The White House announced on Friday that US President Joe Biden will meet with German Chancellor Angela Merkel next Thursday to underline “deep and durable” connections between the NATO allies while also addressing some areas of dispute.
The two leaders will discuss ransomware attacks that have impacted businesses in the United States and around the world, as well as the Nord Stream 2 gas project from Russia to Germany, which Washington opposes, according to White House spokeswoman Jen Psaki.
According to Psaki, the trip will be a “formal working visit” aimed at bolstering the two countries’ partnership and identifying measures to improve collaboration.
It will be Merkel’s first visit to Washington since Biden took office in January. Merkel, now in her fourth term, has said she will step down after German national elections in September.
Psaki said Biden still sees the $11 billion Nord Stream 2 pipeline as a “poor deal,” but she wouldn’t say whether an agreement could be made to avoid the reinstatement of temporarily delayed US tariffs on Nord Stream 2 AG, the German firm behind the project, and its CEO.
In May, the US State Department determined that the corporation and its CEO, Matthias Warnig, a close confidant of Russian President Vladimir Putin, were involved in sanctionable activities. Secretary of State Antony Blinken, however, promptly waived the penalties, claiming that it was in the national interest of the United States.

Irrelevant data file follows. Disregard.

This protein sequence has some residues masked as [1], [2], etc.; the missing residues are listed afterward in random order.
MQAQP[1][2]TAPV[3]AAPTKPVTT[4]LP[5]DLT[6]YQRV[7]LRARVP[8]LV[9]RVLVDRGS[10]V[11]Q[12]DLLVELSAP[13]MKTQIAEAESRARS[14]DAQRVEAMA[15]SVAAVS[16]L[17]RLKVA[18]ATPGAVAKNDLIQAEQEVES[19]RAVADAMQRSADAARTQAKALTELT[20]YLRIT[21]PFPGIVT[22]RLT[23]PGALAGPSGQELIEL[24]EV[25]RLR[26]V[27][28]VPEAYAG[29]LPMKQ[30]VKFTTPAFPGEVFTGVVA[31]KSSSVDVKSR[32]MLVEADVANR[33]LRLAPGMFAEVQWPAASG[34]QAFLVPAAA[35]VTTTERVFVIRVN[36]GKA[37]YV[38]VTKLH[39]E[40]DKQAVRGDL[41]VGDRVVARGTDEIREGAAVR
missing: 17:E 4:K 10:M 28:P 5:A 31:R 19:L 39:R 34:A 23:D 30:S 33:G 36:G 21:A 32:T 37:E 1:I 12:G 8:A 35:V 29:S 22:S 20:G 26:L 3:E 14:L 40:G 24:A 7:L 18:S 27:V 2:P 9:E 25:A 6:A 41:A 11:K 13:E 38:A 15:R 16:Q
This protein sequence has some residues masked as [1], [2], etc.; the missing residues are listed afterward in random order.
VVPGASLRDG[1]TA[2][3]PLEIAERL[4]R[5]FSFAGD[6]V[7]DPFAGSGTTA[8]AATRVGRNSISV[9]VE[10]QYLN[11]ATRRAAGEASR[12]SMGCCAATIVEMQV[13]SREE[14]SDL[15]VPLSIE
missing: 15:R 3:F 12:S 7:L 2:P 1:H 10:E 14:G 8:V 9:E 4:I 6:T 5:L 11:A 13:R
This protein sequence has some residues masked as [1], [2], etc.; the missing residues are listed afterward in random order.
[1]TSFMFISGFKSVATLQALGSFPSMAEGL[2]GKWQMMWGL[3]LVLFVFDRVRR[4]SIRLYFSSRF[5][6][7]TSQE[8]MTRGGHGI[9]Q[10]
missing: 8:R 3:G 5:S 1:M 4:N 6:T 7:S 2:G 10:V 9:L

Biden has said he wants to improve ties with Germany, an ally he needs to help deal with broader issues including climate change, the economic recovery and relations with Iran and China.
German officials say they hope to resolve the issue by August and the Biden-Merkel meeting could provide important momentum for getting to a deal.
Berlin and Washington also remain at odds over a temporary waiver of intellectual property rights being considered by World Trade Organization members to help end the COVID-19 pandemic. Washington backs the waiver, but Germany is opposed.
Asked if Biden would seek to convince Merkel to support the patent waiver, Psaki said the president was a “strong proponent” of such action, but it was just one of several tools that could be used to boost COVID-19 vaccination rates around the world.
In a letter sent to Biden on Friday, Amnesty International, Public Citizen, the Association of Flight Attendants-CWA, and other organizations encouraged him to put pressure on Merkel to support the waiver.
“The Merkel summit will not be regarded a success unless it includes a commitment for Germany to join your support for a waiver and to prioritize the end of the pandemic as soon as feasible,” they wrote in the letter, which was viewed by Reuters.
After Biden pressed Putin to take action against cybercriminals operating out of Russia, Psaki said the two leaders will discuss ransomware cyberattacks.